1. Go for a stroll. If you can get out of the house, wander through the neighborhood and notice the flowers and birds. Say “hi” to your neighbors as they walk by on the other side of the street. I’m not talking about a power walk here. Yes, you’re moving, getting your daily steps. But this is about slowing down and clearing your mind of the big things and seeing the precious small things all around you.
  2. Get enough sleep. If, like me, you struggle with getting to bed at a reasonable hour, schedule a bedtime, set a reminder for when it’s time to head to bed, and follow-through on getting to sleep. The next episode of How I Met Your Mother will still be there tomorrow.
  3. Cut back on news consumption. It’s important to be informed but it’s easy to be OVER-informed. For local news, I probably only NEED to know about the current stay-at-home orders and closures, so I subscribe to local, county, and state alerts on my phone. For a broader sense of what’s happening in the world, I watch the late-night guys and get a sense of national and world news with a side of humor. If they bring up something I need to know more about, I turn to one of the news sources that doesn’t “rile me up.” I also follow a few factual, data-based sites that just report on data with no commentary. (Drop me an email if you want to know my specific favorites.)
  4. Add relaxation to your schedule. What? SCHEDULE relaxation? That doesn't sound very relaxing. If you don't schedule it, it won't happen. If you're interested in meditating, add 10-20 minutes to your morning before the kids get up. The Calm and Headspace apps are great places to start. Maybe you like soaking in a tub? Order some lavender bath bombs or essential oils to add a calming scent.
  5. Take up a new craft or hobby: coloring or knitting or puzzles or photography.
  6. Journal every day. It doesn't have to be fancy or good or for anyone else but you. I have personally found the concept of "morning pages" particularly helpful.
  7. Start a gratitude practice. In her research on shame and resilience, Brené Brown found that people who describe themselves as joyful actively practice gratitude. I used to think that gratitude was big and grand. I now understand it's about being grateful for the grand and the small: I can be equally grateful for time to watch The Masked Singer and the fact that I have enough to eat and a place to sleep, and all the things in between.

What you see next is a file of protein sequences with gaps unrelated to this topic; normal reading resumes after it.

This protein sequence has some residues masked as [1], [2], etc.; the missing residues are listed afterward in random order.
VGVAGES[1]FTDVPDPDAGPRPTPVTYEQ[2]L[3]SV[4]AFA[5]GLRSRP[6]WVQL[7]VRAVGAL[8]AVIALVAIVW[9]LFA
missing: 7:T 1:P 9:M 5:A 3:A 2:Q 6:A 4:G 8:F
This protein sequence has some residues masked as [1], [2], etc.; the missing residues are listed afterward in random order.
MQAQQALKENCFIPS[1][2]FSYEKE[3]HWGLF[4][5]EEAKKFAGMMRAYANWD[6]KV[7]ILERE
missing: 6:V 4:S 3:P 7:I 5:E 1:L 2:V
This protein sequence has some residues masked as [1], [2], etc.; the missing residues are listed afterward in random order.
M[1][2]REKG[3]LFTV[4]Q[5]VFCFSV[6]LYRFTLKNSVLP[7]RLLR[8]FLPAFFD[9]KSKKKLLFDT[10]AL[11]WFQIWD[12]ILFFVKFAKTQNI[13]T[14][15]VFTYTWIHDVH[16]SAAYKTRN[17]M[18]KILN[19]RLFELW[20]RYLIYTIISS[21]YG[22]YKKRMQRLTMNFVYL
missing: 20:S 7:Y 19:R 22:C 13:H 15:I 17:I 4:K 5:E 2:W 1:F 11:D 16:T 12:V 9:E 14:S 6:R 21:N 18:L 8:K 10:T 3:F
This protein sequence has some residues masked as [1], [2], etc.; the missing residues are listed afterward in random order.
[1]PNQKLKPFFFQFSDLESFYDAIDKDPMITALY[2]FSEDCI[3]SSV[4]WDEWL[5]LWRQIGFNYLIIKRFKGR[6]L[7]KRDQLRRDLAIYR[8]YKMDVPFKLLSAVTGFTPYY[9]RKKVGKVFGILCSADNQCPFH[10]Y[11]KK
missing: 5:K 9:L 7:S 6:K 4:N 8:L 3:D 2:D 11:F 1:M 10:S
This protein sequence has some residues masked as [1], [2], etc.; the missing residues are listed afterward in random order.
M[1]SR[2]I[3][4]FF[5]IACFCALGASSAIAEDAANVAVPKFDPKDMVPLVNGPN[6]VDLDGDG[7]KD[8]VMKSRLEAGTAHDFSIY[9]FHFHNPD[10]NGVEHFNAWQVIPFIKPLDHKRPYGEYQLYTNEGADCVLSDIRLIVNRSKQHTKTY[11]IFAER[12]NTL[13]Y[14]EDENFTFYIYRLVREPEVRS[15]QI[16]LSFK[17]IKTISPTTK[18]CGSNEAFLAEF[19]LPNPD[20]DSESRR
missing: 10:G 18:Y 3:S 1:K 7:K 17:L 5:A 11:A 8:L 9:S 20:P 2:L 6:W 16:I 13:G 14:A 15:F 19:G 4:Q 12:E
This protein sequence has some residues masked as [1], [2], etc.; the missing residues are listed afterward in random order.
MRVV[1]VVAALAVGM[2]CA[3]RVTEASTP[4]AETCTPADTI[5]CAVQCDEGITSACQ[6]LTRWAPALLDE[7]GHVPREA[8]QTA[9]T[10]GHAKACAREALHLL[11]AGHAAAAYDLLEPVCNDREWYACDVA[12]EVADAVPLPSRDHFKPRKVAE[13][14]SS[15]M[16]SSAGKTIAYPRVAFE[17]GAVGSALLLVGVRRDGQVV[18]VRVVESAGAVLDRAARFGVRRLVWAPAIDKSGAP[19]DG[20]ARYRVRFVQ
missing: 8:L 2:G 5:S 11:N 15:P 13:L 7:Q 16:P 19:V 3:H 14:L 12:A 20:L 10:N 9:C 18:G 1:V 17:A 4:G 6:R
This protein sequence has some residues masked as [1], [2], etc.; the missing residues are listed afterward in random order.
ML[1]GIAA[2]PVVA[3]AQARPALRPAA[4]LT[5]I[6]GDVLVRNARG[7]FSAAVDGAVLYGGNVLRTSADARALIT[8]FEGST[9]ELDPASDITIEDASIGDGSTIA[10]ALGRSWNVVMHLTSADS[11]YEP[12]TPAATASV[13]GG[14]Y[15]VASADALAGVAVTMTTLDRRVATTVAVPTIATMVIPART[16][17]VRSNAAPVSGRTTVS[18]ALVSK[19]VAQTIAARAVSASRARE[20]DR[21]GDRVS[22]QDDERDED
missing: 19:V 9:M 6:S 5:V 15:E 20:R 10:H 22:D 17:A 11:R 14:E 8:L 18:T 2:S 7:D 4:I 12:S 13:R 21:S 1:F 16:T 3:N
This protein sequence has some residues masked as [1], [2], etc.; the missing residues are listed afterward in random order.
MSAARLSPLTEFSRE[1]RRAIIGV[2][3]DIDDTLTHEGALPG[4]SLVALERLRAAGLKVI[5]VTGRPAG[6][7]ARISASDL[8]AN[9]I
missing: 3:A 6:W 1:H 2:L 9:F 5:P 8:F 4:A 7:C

8. Have FUN! Play games. Watch cat videos (a Google search for "cat videos" turns up more than 4 Billion hits. Billion. With a "B."). Binge your favorite TV show. FIND YOUR GUILTY PLEASURE AND DON’T FEEL GUILTY. (Just make sure it’s not something detrimental to your health: I’m not suggesting baking and eating a pan of brownies every night.) 

Life is really hard right now. And it’s going to remain uncertain for a long time. Even if you feel ok, take care of yourself as if you’re not. 

I’m not ok. And recognizing that might be the most ok thing in my life right now. 

I’m going to end with this: if you know anything about internet marketing, you know I broke all the rules by linking to funny things that will take you away from my site and off to follow link after link of internet time sucks. My online colleagues are probably trying to jump through the broadband right now to knock some sense into me. Whatever. If you need a laugh, go get your laugh. And go down the internet rabbit hole of menopausal mom comedians and cats wearing hats and dogs eating with human hands and Australians dressing up to bring in the trash. Bookmark this page so you can find it again. I’m not going anywhere. I’ll be right here, if you need me. Right now, you probably need baby goats in pajamas more than you need a reminder to eat low carb.

Take care of yourself. And remember, you’re enough and you got this!